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Twisted experiment

  1. Aug 27, 2004 #1
    I recently read something about an experiment involving a very large pool of heavy water (deuterium oxide). The article stated the cost of the water and the volume of pool. My immediate thought was "Hey! Heavy water is cheap!". My next thought was "What would happen if someone replaced most of the water in their body with heavy water?". More of a biology question than a physics question, but if I post on a biology board they will just send me here.

    Yes, I am considering performing the experiment if you don't need government permission to buy heavy water. I can afford to drink and cook with heavy water for a few months (assuming the quoted price was correct).

    Is this suicide? Is it pointless? Something in between?

    A side note: it might be fun create some paper that would carbon date to about 50k BC by growing papyrus in an atmosphere with artificially created isotope ratios, and then bury the paper near the sphinx. :devil: (No, I wouldn't actually do that) :smile:
     
  2. jcsd
  3. Aug 27, 2004 #2
    Well, upon thought. It seems that it can be done. I wouldent think the extra neutron would harm you in any way. But since heavy water is 10% heavier than regular water, then this migh slow down your bodily processes, and act like a poison. Its your choice man.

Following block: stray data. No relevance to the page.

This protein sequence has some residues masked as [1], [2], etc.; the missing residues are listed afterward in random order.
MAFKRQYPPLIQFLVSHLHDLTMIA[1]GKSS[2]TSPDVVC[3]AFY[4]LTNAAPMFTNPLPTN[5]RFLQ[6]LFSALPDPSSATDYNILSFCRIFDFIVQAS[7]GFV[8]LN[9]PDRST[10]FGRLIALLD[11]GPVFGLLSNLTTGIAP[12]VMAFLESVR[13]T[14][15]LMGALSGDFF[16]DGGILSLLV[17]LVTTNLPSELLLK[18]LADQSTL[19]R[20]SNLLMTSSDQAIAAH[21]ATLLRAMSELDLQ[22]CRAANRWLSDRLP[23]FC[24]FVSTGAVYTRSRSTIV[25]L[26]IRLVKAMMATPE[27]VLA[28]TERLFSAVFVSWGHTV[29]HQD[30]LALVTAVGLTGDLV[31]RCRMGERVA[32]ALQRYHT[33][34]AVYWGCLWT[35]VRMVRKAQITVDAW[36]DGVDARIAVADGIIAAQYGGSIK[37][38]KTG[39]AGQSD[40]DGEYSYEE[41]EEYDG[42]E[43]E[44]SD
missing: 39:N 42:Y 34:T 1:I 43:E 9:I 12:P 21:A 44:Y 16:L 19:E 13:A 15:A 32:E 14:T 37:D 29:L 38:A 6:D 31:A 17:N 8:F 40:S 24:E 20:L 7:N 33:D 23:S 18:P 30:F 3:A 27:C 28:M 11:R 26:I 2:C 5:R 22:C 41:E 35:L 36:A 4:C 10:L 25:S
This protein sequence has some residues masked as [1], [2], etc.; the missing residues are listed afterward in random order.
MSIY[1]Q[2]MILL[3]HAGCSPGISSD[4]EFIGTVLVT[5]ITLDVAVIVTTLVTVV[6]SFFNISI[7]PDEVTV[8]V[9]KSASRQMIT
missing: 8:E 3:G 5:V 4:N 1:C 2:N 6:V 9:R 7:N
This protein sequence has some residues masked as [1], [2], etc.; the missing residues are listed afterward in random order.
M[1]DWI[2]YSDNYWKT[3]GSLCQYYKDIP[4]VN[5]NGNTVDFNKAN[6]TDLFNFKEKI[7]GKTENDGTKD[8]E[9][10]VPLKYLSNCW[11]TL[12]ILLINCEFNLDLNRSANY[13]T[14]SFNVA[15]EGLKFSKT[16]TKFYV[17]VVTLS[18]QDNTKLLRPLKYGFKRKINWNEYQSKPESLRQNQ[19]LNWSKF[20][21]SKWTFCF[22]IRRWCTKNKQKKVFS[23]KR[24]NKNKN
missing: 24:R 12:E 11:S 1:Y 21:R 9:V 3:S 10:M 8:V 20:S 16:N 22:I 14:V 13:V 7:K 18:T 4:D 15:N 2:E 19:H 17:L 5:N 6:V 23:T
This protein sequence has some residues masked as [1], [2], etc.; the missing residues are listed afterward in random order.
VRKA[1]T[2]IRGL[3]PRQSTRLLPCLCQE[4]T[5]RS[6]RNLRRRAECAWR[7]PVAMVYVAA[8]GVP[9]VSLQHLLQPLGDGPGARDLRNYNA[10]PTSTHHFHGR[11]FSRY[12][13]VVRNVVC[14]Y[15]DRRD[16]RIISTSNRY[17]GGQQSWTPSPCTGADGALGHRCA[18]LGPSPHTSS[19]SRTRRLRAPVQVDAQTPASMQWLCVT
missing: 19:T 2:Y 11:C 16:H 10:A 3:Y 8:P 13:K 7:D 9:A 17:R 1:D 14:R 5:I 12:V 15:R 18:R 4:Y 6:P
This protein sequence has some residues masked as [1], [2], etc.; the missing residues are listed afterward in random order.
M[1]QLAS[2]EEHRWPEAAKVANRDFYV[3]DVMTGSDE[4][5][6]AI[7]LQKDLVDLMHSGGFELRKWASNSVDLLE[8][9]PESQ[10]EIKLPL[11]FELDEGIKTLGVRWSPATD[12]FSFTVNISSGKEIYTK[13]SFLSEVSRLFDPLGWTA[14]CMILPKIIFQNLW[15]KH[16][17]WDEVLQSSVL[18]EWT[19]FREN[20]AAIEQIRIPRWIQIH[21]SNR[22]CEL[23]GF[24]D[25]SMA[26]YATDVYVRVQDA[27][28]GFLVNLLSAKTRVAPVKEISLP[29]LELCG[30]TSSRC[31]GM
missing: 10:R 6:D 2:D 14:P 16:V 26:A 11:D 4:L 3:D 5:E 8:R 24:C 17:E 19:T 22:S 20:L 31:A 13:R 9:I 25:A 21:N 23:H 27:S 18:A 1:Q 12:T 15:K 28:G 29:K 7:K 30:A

4. Aug 27, 2004 #3
    I would rather try it on an animal first. But legal issues might arise. You would have to check. It must have been studied by someone. Mass difference might actually make your heart work harder on heavy blood, which would be no good. And all chemical reactions in your body might be a bit slower, also no good.
     
  5. Aug 27, 2004 #4

    pervect

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    It's already known that large amounts of heavy water are toxic. See for example the following links.

    http://en.wikipedia.org/wiki/Heavy_water
    http://www.straightdope.com/mailbag/mheavywater.html http://yarchive.net/med/heavy_water.html
     
  6. Aug 27, 2004 #5
    Surely some of the bodily processes which use water specifically wouldn't work with heavy water? ... I have doubts about how viable it'd be to try it. But if you ever do, let us know. It'd be interesting, to say the least!
     
  7. Aug 27, 2004 #6
    Thanks

    Thank for the links. Changing my body chemistry will remain a thought experiment. Stomach lining = good. Still, an LD50 of about 40kg makes it far less toxic than (for example) table salt. Interesting.

    I double checked the volume and price values for that pool of heavy water. It worked out to $5/kg, not $300/kg. Since you had multiple quotes of $300, either the article I read was wrong or they were just renting the water (not a joke, a possibility).

    Also interesting was the fact that distribution IS government controlled. Still, I could probably find a way to extract small quantities in my apartment (my electric bill is paid by my apartment complex :devil: ).
     
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